Reed continued: “Frequently, our patients declared they had disorders that no one believed they had. We had patients who said they had Tourette syndrome (but they didn’t); that they had tic disorders (but they didn’t); that they had multiple personalities (but they didn’t).

“The doctors privately recognized these false self-diagnoses as a manifestation of social contagion. They even acknowledged that suicide has an element of social contagion. But when I said the clusters of girls streaming into our service looked as if their gender issues might be a manifestation of social contagion, the doctors said gender identity reflected something innate.

“To begin transitioning, the girls needed a letter of support from a therapist—usually one we recommended—who they had to see only once or twice for the green light. To make it more efficient for the therapists, we offered them a template for how to write a letter in support of transition. The next stop was a single visit to the endocrinologist for a testosterone prescription.

“That’s all it took.

“When a female takes testosterone, the profound and permanent effects of the hormone can be seen in a matter of months. Voices drop, beards sprout, body fat is redistributed. Sexual interest explodes, aggression increases, and mood can be unpredictable. Our patients were told about some side effects, including sterility. But after working at the center, I came to believe that teenagers are simply not capable of fully grasping what it means to make the decision to become infertile while still a minor.”

Reed noted that a further “disturbing aspect” of what was transpiring at the clinic “was its lack of regard for the rights of parents — and the extent to which doctors saw themselves as more informed decision-makers over the fate of these children.”

Under Missouri law, only one parent’s consent is required for treatment of their child.

“But when there was a dispute between the parents, it seemed the center always took the side of the affirming parent,” Reed wrote. “My concerns about this approach to dissenting parents grew in 2019 when one of our doctors actually testified in a custody hearing against a father who opposed a mother’s wish to start their 11-year-old daughter on puberty blockers. I had done the original intake call, and I found the mother quite disturbing. She and the father were getting divorced, and the mother described the daughter as ‘kind of a tomboy.’ So now the mother was convinced her child was trans. But when I asked if her daughter had adopted a boy’s name, if she was distressed about her body, if she was saying she felt like a boy, the mother said no. I explained the girl just didn’t meet the criteria for an evaluation.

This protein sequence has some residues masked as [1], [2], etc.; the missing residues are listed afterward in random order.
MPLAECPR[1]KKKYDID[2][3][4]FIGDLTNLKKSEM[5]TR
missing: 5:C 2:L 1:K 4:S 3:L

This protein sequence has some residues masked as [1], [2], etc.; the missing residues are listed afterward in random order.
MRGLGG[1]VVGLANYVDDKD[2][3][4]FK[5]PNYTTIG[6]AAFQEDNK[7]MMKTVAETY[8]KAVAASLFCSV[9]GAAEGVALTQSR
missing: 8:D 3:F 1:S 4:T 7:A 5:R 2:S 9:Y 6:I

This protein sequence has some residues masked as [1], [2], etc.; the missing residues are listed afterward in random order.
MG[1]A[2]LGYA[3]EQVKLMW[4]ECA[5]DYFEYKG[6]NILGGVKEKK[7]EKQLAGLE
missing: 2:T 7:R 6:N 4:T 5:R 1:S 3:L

“Then a month later, the mother called back and said her daughter now used a boy’s name, was in distress over her body, and wanted to transition. This time the mom and daughter were given an appointment. Our providers decided the girl was trans and prescribed a puberty blocker to prevent her normal development. The father adamantly disagreed, said this was all coming from the mother, and a custody battle ensued. After the hearing where our doctor testified in favor of transition, the judge sided with the mother.”

Reed said she began to write down “everything I could about my experience at the Transgender Center.”

In January, she sent a letter to Missouri Attorney General Andrew Bailey.

“He is a Republican. I am a progressive. But the safety of children should not be a matter for our culture wars,” Reed wrote.